Just a note that both Language Log and languagehat have entries about poor court interpreting and its effects for the defendant. Bill Poser in Language Log talks about people who can speak two languages but don’t know anything about interpreting, and the fact that they may abridge.
bq. Interpreters may be highly qualified, or they may be the bailiff’s sister who took a little Spanish in high school. No one really knows how often this leads to miscarriages of justice, in part because it is very difficult to appeal on these grounds because appellate courts normally consider only the written record of the trial, and the written record contains only the English translation of the testimony, not what was actually said.
Poser compares Canada and the US, but I fear there is nowhere in the world you could be guaranteed a good interpreter. In Germany, there are sworn interpreters, but not for all languages, and the judges don’t always call sworn interpreters (and, dare I whisper it, not even all sworn interpreters are perfect). The thing that worries me most is the inability of some judges and presumably of most people to understand what interpreting involves.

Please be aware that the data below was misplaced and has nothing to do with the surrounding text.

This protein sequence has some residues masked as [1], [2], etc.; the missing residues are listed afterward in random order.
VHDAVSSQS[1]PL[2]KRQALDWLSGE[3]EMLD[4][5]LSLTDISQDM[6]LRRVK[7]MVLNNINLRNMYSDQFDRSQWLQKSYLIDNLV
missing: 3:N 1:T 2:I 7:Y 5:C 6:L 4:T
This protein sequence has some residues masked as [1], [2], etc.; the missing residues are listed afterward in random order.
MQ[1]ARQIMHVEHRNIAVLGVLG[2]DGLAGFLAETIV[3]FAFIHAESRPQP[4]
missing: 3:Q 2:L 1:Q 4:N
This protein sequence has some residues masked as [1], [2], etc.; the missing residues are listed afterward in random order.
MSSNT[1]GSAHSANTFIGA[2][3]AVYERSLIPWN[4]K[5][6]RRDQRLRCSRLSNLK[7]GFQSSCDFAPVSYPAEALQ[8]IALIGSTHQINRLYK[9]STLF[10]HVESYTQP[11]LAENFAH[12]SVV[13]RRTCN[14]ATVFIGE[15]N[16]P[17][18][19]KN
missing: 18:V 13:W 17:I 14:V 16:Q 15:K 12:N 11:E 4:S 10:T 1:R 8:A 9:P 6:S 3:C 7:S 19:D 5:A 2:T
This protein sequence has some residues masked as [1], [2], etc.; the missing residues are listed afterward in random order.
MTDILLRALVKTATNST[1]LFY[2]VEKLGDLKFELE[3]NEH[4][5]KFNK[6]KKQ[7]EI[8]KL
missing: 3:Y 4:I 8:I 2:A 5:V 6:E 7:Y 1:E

Steve at languagehat picks up the point about the difficulty of appeal:
bq. This strikes me as a serious problem, and it seems to me that trial records should include a taped record of foreign-language testimony so that if there is a complaint about the translation it can be checked. Otherwise, what’s to prevent an ignorant or malicious interpreter from completely distorting, or even inventing, testimony?
He asks what the situation is in other countries. Bill Poser says in all common-law countries appeals can be based only on the written record. I feel I should know the answer to this. I think the written record is only a big deal in the USA. However, I don’t know how far one can appeal against misinterpretation. Btw, don’t miss the comments at languagehat.